Domènec Batet

Domènec Batet i Mestres

Domènec Batet photographed in 1931.
Born (1872-08-30)August 30, 1872
Tarragona, Catalonia, Spain
Died February 18, 1937(1937-02-18) (aged 64)
Burgos, Castile and León, Spain
Allegiance Spain Spain (1887–1931)
 Spanish Republic (1931–1937)
Years of service 1887–1936
Rank General
Battles/wars Cuban War of Independence
Events of October the 6th
Spanish Civil War
Awards Laureate Cross of Saint Ferdinand

Domènec Batet i Mestres (Spanish: Domingo Batet Mestres. Tarragona, August 30, 1872 – Burgos, February 18, 1937) was a Catalan military man who became general of the Spanish Army.[1]

Starting as a lieutenant, Batet quickly escalated ranks during the Cuban War of Independence. After the Disaster of Annual, as a colonel, Batet took part in the investigation of the defeat taking part in the drafting of the Picasso Files. During the Second Spanish Republic, Domènec Batet was designated chief of the IV Organic Division in Catalonia and crushed the Catalan Uprising of October the 6th. With the outbreak of the Spanish Civil War Batet remained loyal to the Republic and was deployed in Burgos, where his subordinates betrayed him and captured him for the Nationalists. After months of captivity, Franco ordered the execution of Batet.[2]


Early military career

Domènec Batet i Mestres started his career in the Spanish Army as a volunteer lieutenant in the Cuban War of Independence. During the war he won condecorations and was promoted multiple times, he also developed a pacifist facet.

After that, during the Rif War, as a colonel he was one of the instruction judges that wrote the Picasso Files, a report directed by Juan Picasso González that pointed out the corruption of the African deployed Spanish officers, including Francisco Franco.[2]

The Catalan uprising

Shortly after the proclamation of the Second Spanish Republic, Domènec Betet was deployed in Catalonia as chief of the IV Organic Division. In that position Batet was always deferent with the Generalitat of Catalonia, treated well the soldiers and promoted the use of the Catalan between them.[2]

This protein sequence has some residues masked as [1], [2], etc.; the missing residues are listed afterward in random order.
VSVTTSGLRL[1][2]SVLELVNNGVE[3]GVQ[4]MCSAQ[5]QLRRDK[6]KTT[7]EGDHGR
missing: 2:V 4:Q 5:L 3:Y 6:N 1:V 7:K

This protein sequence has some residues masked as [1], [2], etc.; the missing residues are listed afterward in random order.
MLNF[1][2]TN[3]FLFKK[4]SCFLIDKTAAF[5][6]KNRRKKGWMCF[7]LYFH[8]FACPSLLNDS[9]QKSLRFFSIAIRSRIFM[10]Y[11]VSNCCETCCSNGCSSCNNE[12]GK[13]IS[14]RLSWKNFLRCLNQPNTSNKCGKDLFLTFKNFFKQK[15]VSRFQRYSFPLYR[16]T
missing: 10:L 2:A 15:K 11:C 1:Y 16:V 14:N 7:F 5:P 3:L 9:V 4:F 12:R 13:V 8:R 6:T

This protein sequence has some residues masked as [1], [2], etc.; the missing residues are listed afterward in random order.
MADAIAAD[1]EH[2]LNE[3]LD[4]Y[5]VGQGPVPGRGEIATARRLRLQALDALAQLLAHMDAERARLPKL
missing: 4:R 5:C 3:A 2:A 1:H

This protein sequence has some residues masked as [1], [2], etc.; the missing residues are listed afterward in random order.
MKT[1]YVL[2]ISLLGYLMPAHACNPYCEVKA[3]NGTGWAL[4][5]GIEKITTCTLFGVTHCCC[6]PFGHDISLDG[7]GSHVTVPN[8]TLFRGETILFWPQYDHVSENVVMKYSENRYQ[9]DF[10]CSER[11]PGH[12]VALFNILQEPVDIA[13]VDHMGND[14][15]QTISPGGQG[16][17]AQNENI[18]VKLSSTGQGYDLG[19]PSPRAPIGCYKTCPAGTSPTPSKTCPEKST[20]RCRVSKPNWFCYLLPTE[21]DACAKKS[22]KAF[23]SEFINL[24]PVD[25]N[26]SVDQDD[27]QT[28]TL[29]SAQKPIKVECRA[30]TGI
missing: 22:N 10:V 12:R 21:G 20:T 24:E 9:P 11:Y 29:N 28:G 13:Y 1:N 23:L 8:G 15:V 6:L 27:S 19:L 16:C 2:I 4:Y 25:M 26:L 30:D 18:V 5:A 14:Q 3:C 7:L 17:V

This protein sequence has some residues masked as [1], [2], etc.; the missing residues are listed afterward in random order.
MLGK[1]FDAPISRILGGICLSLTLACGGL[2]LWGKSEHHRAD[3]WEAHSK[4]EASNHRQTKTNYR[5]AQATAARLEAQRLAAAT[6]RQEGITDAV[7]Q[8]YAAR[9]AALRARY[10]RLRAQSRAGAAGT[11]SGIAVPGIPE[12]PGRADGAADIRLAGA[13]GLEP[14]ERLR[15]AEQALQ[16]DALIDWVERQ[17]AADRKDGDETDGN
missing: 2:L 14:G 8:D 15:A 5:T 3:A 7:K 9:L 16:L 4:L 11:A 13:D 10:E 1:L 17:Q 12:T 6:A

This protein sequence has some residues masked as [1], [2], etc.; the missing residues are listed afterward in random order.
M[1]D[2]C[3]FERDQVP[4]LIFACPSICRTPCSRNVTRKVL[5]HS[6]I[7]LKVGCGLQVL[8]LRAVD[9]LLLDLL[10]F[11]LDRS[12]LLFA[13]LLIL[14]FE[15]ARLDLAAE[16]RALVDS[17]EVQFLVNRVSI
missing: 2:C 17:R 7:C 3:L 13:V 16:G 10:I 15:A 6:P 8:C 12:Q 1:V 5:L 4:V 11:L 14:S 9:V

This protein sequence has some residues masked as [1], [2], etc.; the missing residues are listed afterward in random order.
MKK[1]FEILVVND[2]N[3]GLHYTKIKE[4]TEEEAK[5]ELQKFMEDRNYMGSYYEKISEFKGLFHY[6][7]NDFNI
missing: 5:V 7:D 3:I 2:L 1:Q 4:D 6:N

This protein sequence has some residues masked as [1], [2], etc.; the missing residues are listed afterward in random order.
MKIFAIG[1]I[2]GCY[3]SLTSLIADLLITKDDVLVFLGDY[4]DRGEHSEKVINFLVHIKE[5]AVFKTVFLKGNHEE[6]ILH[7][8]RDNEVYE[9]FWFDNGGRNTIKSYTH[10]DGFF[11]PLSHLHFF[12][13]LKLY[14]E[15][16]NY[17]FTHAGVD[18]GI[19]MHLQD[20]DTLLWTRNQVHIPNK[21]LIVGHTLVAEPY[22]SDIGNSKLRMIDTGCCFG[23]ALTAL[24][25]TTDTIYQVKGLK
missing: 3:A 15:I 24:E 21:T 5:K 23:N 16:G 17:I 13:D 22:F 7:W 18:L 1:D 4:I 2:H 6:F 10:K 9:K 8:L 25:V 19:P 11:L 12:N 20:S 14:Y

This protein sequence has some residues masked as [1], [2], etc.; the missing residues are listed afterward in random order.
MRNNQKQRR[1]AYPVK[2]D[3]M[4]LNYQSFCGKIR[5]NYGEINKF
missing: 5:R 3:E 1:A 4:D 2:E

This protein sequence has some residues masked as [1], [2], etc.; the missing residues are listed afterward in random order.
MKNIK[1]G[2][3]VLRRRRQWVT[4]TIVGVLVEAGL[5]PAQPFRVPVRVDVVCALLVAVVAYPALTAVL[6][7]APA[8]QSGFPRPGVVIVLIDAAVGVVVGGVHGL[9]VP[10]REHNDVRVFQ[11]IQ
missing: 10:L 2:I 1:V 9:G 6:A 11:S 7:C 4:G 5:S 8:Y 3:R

In 1932, Batet led the repression of the general strike of the Alt Llobregat. Instead of using terror tactics, ordered by Manuel Azaña, he acted quickly and avoid unnecessary bloodshed.

Its most important action during the Republican years was the successfully suffocation of the Events of October the 6th, a Catalan attempt of secession. The uprising was fuelled by multiple issues, the most important: the inclusion of anti-republican ministers of the CEDA, a fascist-styled Spanish political party, and the cancellation of the Law of Contract of Cultivation (Llei de Contractes de Conreu). Approved by the government of Lluís Companys and banned by the Spanish government this law protected the peasants and the decision of cancelling it infuriated the Catalan working class.[3]

On October 6, 1934 a general strike collapsed Barcelona and, the next day, Lluís Companys decided to declare a Catalan Republic in response. Numerous squads of Catalan political parties occupied the streets of Barcelona and numerous other cities supporting the initiative. Lluís Companys also telephoned Domènec Batet who asked for a written request. While Companys wrote the request, Batet prepared the troops and directly attacked the Palau de la Generalitat de Catalunya avoiding confrontation with the revolted militias, who were ordered not to attack until they were told so. Then Batet surrounded the building and shoot multiple warning shots with a howitzer. After 10 hours, and isolated from the militians that had no orders, Lluís Companys was forced to surrender.[4][5]

Acting efficiently, Batet minimized the casualties and used the minimal brute force to fulfill the Spanish government orders. To avoid further fights against his own people Batet asked to be redeployed somewerhe else. Alcalá Zamora granted him his petition.

Spanish Civil War and execution

On June 13, 1936 Batet was transferred to the Organic Division of Burgos, where the general Emilio Mola, leader of the Nationalist faction, was also deployed. When the Spanish Civil War started, Batet was betrayed by his own men and they imprisoned him. While Mola, who respected Batet as a military man, was the leader of the Nationalists, Batet was kept in prison. When Franco became the Generalissimo of the Nationalist forces he ordered to execute Batet, in retaliation for the Picasso Files, where Batet accused Franco of corruption during the Rif War.[2]


  1. "Domènec Batet i Mestres" (in Catalan). Barcelona: Enciclopè Retrieved September 5, 2015.
  2. 1 2 3 4 "Acte en reconeixement de la figura del general Domènec Batet" [Act in memory of the figure of the general Domènec Batet] (in Catalan). Museu d'Història de Catalunya. Retrieved September 5, 2015.
  3. Finestres & López 2014, p. 29.
  4. Finestres & López 2014, p. 31-32.
  5. Gonzàlez et al. 2014, p. 165-170.


See also

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